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Screen-Where to Purchase?  

post #1 of 10
Thread Starter 
I have a newly obtained Sony 1270Q that I purchased on E-Bay and am quite pleased with the projector's image projected on my wall. Now that I've found the projector to be in good working condition, it's obviously time to buy a screen.

I'm thinking about 72x96. I'm going to do MOSTLY 16x9 BUT I want to be able to watch movies and non-HD sports on a full 4:3 screen and the 72x96 looks like a nice compromise. I would like to go a little bigger if I can but I don't know what the next 4:3 "normal" sized screen is. I believe that my projector will be bright enough to handle the jump. Should I do this next logical incremental jump in screen size and if so, what size would this be (without having to have a screen custom made)? which leads into question 2...

I'm really doing this "on the cheap" and would like to get the best "good" value with the most bang for my buck when I purchase my screen. I understand that the screen is probably the second most vital part of the "system" so I don't want to screw up but I don't want to screw up and end up with a screen I'll throw away in 2 months either.

Even though I will be able to control ambient light to a large extent; I would like to have a high-gain screen in hopes that I could watch it in daylight sometimes (with the shades pulled on two large windows).

I've seen these glass-beaded 1.1 gain Da-Lite screens on E-Bay for around $200 (72x96). Will I be content with one of these or is it a piece of junk. AVScience is supposed to have B-Stock on Draper's but I can't seem to find any. They are WAY more expensive than the Da-Lites on E-Bay. I assume there MUST be a reason for this other that just the gains available.

I ended up "stealing" a real nice projector so I don't want to skimp on the screen now BUT my wife's gonna kill me if I spend much more since I've sunk over $15k into HT equipment these past 12 months already. What about used? Where? I can't seem to find anything on the net outside the Draper and the Da-Lite sites and they don't even have links to resellers!

Please help me
post #2 of 10
FYI - Glass beaded screens are good if you are going to floormount the projector. But they will produce some undesireable hotspotting if you're sitting low, and the projector is up there on the cieling.

I have to warn you that some (not all) of these screens being sold on ebay, can have defects, scratches, markings, and may be being sold because they got a better screen. Some screens also look "sparkly" and you do not want that in your home theater.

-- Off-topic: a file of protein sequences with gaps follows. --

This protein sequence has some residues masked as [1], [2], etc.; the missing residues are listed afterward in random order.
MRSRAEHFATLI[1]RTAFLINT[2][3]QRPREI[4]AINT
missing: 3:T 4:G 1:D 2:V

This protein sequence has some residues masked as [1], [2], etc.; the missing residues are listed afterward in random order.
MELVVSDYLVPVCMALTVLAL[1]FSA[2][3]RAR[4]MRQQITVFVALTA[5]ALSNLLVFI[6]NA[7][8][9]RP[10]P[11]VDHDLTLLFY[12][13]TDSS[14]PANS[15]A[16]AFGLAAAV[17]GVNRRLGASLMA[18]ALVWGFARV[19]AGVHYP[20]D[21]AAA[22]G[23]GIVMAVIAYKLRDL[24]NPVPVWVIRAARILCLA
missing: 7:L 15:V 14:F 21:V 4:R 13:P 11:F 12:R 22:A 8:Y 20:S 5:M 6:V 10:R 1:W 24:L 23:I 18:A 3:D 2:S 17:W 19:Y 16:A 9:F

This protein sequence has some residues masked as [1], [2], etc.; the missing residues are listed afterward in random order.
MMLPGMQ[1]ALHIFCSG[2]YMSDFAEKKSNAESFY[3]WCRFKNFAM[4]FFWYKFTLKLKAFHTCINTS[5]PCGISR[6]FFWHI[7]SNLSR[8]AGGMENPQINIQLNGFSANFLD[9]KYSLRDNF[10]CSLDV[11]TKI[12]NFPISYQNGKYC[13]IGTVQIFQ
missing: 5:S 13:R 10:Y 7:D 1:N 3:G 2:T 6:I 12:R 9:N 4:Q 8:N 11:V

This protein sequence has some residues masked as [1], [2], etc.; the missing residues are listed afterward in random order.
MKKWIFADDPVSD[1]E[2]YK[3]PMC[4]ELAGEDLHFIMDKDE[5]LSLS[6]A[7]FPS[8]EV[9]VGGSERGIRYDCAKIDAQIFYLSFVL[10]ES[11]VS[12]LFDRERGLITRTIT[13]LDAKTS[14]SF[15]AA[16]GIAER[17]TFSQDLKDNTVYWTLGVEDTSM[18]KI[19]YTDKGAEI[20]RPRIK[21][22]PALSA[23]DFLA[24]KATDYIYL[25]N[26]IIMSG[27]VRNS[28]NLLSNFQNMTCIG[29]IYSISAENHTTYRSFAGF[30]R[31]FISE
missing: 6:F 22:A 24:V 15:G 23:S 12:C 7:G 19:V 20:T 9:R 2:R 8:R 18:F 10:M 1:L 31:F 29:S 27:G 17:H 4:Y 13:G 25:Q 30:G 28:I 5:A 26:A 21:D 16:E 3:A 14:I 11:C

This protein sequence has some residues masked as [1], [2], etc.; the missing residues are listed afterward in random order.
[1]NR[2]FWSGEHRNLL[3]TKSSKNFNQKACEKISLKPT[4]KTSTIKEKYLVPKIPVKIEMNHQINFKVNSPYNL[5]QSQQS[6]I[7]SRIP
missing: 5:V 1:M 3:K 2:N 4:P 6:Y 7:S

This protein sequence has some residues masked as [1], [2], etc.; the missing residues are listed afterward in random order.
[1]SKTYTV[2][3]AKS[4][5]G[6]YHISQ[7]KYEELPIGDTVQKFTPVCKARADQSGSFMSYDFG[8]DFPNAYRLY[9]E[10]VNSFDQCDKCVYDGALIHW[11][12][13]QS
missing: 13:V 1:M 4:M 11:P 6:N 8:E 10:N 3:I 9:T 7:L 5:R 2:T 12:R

For cieling mounted projectors, go with a reflective screen if you go for any high gain technologies.

Just so that you know!

Mark Rejhon
post #3 of 10
Thread Starter 

Thanks so much for the response. This discussion and the FP discussion group have had me really frustrated of late since I'm fairly new (actually VERY new) to these two groups. It seems that there's a "click" in these groups and if you're not part of it; your questions don't get answered. It's really frustrating since I "come from" the HD group where EVERYBODY has an opinion and everybody jumps in (good or bad... LOL) to "help."

Thanks for the suggestions. I am definately ceiling mounting because I have housecats and they're more important to me than any stupid projector or TV (don't flame me here folks, I just love my animals).

I ended up buying a 1.1 gain matte white 72x96 Da-Lite Wall-Mounted Pull-down on E-Bay for $200 tonight after getting no responses from my question posted here and in the Projector discussion group. It's not really what I wanted (I wanted a higher gain I think) but it'll get me by until I can decipher what I really want and can convince the wife to let me buy it! hehehe

Thanks for the advice. It's nice to see someone's reading these posts after all.

[This message has been edited by LearningMan (edited March 04, 2000).]
post #4 of 10
One other point is that glass beaded screens are usually not washable. They are designed for use with LCD/DLP projectors with more even light dispersion. CRT FPTVs will generally have both hotspotting and colorshifting issues with glass beaded screens, a Draper M2500 screen is a better bet being washable and having twice the gain with less hotspotting.

I also second Ken's opinion that a 96" wide 1.1 gain screen will be dim with your projector without pushing the brightness/contrast to blooming.

As a general rule, it's best to let a post go for a day. Different people chime in at different times. Also, the more obscure the question, the fewer people will answer right away.

There aren't 10,000 people watching all of the posts like some of the largest forums/newsgroups, so not every question will get tons of feedback, but there are some really knowledgable/personable people on this forum, so you are less likely to get flamed here, and more likely to get an informed answer.

post #5 of 10
Thread Starter 
Ken and Dean:

Thanks gentlemen. I really appreciate the advice. The guy who "sold" me the 1.1 is a Da-Lite "dealer" and has offered me an upgrade path (based on what you folks have said)...

1) Glass-bead 2.5 gain. 30 deg viewing angle. I understand that there are some problems with ceiling mounted projectore with this and that cleaning might be an issue.

2) Video-Spectra 1.5 gain. 35 deg viewing angle. This seems to be a nice compromise but is it enough increase in gain to have any noticeable gain in brightness (forgive my ignorance about these things... I'm learning

3) High Power 2.8 gain. 25 deg viewing angle. This seems to be the one except for what I have read about hot-spotting.